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People v. Anderson

Court of Appeals of Illinois, Second District

October 3, 2013

THE PEOPLE OF THE STATE OF ILLINOIS, Plaintiff-Appellant,
v.
PAUL D. ANDERSON, Defendant-Appellee.

Appeal from the Circuit Court of Du Page County. No. 12-DT-1094 Honorable Liam C. Brennan, Judge, Presiding.

JUSTICE McLAREN delivered the judgment of the court, with opinion. Justices Schostok and Spence concurred in the judgment and opinion.

OPINION

McLAREN JUSTICE.

¶ 1 Defendant, Paul D. Anderson, was charged with driving under the influence of alcohol (DUI) (625 ILCS 5/11-501(a)(2) (West 2012)). He moved to quash his arrest and suppress evidence, contending that he had been arrested without probable cause. The trial court granted the motion. The State appeals, arguing that (1) collateral estoppel requires reversal, because the sole issue in this case, probable cause to arrest, was decided adversely to defendant when this court reversed the trial court's rescission of the summary suspension of defendant's driving privileges (People v. Anderson, 2012 IL App (2d) 120576-U); and (2) defendant's arrest was supported by probable cause. We agree with the State's second contention only, and we reverse and remand.

¶ 2 We first summarize the proceedings in the summary-suspension proceeding. On March 25, 2012, Officer Peter Briddell arrested defendant for DUI. As defendant refused to perform field sobriety tests or take a breath-alcohol test, Briddell served him with notice of the summary suspension (see 625 ILCS 5/11-501.1 (West 2012)). On May 4, 2012, defendant petitioned to rescind the summary suspension, contending that Briddell had lacked probable cause to arrest him. On May 8, 2012, the trial court held a hearing on the petition. Although our order in Anderson summarized the hearing, we do so again for clarity of discussion.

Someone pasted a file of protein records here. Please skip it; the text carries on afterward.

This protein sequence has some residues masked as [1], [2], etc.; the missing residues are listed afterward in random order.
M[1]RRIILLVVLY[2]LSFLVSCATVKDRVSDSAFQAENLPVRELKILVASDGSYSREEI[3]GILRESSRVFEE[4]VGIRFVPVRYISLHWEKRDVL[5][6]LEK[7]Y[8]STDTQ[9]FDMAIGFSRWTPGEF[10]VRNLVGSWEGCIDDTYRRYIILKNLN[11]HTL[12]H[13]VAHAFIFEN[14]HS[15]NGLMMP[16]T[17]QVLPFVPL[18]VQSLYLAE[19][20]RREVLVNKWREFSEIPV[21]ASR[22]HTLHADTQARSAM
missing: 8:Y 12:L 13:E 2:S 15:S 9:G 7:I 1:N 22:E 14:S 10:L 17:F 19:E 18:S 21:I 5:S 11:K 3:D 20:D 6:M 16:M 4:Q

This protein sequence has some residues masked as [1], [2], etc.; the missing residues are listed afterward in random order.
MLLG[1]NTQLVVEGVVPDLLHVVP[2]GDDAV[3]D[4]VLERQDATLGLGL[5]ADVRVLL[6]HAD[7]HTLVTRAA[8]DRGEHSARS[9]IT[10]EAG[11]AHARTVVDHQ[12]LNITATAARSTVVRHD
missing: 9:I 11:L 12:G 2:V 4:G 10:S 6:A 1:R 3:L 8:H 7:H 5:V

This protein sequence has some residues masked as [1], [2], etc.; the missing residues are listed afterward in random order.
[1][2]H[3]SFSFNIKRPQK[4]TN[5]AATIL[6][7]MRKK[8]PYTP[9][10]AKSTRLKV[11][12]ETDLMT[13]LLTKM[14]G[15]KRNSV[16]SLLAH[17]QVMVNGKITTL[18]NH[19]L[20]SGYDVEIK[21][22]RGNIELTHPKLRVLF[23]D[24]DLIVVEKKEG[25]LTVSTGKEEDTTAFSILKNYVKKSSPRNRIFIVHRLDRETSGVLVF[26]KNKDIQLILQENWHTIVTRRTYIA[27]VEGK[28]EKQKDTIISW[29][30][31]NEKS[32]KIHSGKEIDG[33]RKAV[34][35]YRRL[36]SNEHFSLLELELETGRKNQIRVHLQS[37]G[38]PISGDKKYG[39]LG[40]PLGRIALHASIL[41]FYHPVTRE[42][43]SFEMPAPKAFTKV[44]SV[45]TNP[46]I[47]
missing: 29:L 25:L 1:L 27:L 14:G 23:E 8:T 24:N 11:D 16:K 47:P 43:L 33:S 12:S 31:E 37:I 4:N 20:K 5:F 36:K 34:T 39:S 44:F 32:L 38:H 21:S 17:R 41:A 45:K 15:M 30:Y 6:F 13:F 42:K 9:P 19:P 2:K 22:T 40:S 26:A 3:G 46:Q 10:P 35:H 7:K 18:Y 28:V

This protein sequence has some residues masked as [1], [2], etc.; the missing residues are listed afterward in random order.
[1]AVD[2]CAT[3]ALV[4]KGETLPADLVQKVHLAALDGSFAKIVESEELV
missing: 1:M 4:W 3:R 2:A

¶ 3 Briddell was the sole witness at the hearing. On direct examination, he testified as follows. On March 25, 2012, at 11:15 p.m., he saw defendant at the intersection of Montgomery and Eola Roads. Defendant was standing outside his "wrecked car." Briddell asked defendant what had happened; defendant responded that his car had stopped moving and that he did not know why. At 11:30 p.m., Briddell arrested defendant for DUI. Briddell had not seen defendant drive; before the arrest, defendant did not perform any field sobriety tests or take a preliminary breath test.

¶ 4 Briddell testified as follows on cross-examination. Upon arriving, he spoke to an eyewitness, who told him that defendant, while driving south on Montgomery, made a wide left turn, struck the curb at Montgomery and Eola, then drove a little farther south on Eola. Briddell saw that defendant's car was disabled, as the suspension had been broken. As Briddell spoke to defendant, he saw that defendant was swaying. In addition to asking defendant what had happened, Briddell asked if he had had anything to drink; defendant responded, "too much." Briddell asked him how much but did not remember defendant's answer. Briddell asked defendant to perform field sobriety tests; "[defendant] asked, why, I'm drunk." Briddell repeated the request; defendant responded, "you know I'm drunk."